Stating the obvious a sign of the times

We’re in line at a restaurant, and the sign reads: PLEASE FINISH YOUR PHONE CONVERSATION WHEN ORDERING. That just seems like common sense, so I don’t understand why there’s even a need for it. It’s one of those useless signs that really shouldn’t even exist — sort of like, “Slippery When Wet” or “Press Door to Open” or “Welcome to Oakland.”

It should be obvious that you don’t hold up everyone in line talking on your phone — personally I’m in favor of the death penalty for violators — yet still you see this frequently.

There are plenty of other odd signs. Like in a restaurant bathroom, when you look up and see: EMPLOYEES MUST WASH HANDS BEFORE RETURNING TO WORK. It concerns me there was a reason this was put up. I just want to know if they fired the reason for the sign. Or is he still in back, tossing my salad by hand?

NO SHOES, NO SHIRT, NO SERVICE is another puzzling one. I’d sooner walk into, say, The Rockslide, carrying a male blow-up doll and a rocket-propelled grenade launcher than I would show up without a shirt on.

Seeing a NO SMOKING sign on the front door of a home always kills me. If you have friends who drop by and light up Marlboros in your living room without asking, you need better friends.

Occasionally you’ll see motel signs that list features like COLOR TV, or AIR CONDITIONED ROOMS. I know they are mostly just outdated signs, but they amuse me to no end.

“Honey, I don’t want to brag, but the hotel room I booked for us has a television with full color!”

“Really? Maybe one day we’ll be able to afford one of them fancy rooms with air-conditioning.”

FINES DOUBLED IN WORK ZONE. “OK,” I say to myself. Slow down. This works for a few miles, until I see END OF DOUBLE-FINE ZONE, which basically conveys the message: GO AHEAD AND SPEED AGAIN.

Sometimes a sign is too authoritative, bringing out your inner contrarian. It makes you want to do the opposite of what it says, even if you’re at the old “Cheers” strip club, and the sign reads: DO NOT TOUCH THE DANCERS and your little act of rebellion results in a bouncer named “Rocky” throwing you out face-first onto the cold hard pavement of Second Street at 1:14 a.m. on a frigid Saturday morning in February of 1994.

But that’s just an example I completely made up.

DO NOT WALK ON GRASS is less of a command, and more of a welcoming invitation. You only see that sign on the greenest, most plush grass. Something’s wrong with you if you don’t walk on it.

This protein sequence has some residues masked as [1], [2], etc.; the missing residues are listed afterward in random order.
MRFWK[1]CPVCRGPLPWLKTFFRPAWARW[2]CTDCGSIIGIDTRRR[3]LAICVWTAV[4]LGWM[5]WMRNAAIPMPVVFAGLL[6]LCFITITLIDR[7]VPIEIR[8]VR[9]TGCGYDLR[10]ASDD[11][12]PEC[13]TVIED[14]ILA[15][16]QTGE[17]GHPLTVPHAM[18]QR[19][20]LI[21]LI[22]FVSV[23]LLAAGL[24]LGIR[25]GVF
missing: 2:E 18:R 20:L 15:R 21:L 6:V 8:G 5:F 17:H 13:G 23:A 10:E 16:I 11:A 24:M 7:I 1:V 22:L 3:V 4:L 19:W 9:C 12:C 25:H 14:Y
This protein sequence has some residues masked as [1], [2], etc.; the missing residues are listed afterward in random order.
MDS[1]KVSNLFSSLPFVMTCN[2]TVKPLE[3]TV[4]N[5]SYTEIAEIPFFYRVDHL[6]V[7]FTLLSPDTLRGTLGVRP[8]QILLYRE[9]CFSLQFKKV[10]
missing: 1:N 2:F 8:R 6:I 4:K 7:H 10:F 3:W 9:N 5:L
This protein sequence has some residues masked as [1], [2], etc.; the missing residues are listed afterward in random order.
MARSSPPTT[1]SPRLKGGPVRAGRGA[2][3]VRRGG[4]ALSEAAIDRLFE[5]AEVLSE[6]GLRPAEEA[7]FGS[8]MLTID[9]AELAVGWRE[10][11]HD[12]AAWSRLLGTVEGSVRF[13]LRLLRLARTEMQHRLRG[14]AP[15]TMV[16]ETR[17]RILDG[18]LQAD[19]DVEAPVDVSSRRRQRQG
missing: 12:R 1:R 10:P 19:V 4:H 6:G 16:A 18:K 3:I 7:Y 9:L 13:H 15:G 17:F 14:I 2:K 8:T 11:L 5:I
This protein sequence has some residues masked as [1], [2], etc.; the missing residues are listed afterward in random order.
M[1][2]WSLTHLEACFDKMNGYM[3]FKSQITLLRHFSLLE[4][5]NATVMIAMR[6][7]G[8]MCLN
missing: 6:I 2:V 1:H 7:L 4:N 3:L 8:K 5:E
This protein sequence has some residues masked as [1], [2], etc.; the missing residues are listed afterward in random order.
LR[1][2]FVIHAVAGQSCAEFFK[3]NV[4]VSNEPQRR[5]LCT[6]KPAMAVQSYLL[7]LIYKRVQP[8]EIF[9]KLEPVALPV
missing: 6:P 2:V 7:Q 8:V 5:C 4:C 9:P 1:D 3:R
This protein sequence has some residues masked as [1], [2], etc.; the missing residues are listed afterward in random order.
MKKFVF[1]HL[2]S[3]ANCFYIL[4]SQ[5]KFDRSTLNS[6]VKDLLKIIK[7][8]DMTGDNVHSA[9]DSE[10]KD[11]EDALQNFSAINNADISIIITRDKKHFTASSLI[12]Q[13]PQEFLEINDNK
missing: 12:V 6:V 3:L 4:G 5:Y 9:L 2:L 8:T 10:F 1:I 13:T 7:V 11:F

Whenever I see, CLICK IT OR TICKET, I immediately want to unbuckle my seat belt. Those government SOBs can’t tell me what to do. Yes, I may die in a violent head-on collision, but at least I’ll show them.

NO U-TURN, means, NO U-TURN IF A POLICE OFFICER IS PRESENT.

You see this one at gas pumps: PREPAY IN ADVANCE. As opposed to prepaying afterward?

When exiting Eisenhower Tunnel, there’s a sign, ARE YOUR HEADLIGHTS ON? Why yes they are. What do you care?

In Glenwood Canyon you’ll see this sign every few miles, WATCH FOR FALLING ROCKS. I’m never sure how to take this. On one hand, the state of Colorado is spending millions on TV ads, telling me that driving while texting is dangerous. On the other hand, they’re telling me to drive while focusing my gaze on cliffs 300 feet above me.

Watch for falling rocks? Why? So I can witness my own impending death? No thanks. When it comes to dying, my theory is: Surprise me.

I see this highway sign occasionally: LOW FLYING AIRCRAFT. Why am I being warned about this? How low are they flying? The roof of my car is about 5 feet from the ground, so this sign is either unnecessary, or I took a wrong turn by the airport and ended up on a runway.

ROAD MAY BE ICY AHEAD. You’ll still see these in July, when it’s 102 degrees out. Yes, it may be icy. Or it may not be. We’re not sure.

WATCH FOR DEER. On the road I presume. Otherwise it’s just sort of a sightseeing tip.

These are many other examples that I can’t cover now. I’m going out to dinner. I was all ready to go, but my wife says I’m supposed to put a shirt on.

Reach Steve Beauregard at .(JavaScript must be enabled to view this email address).


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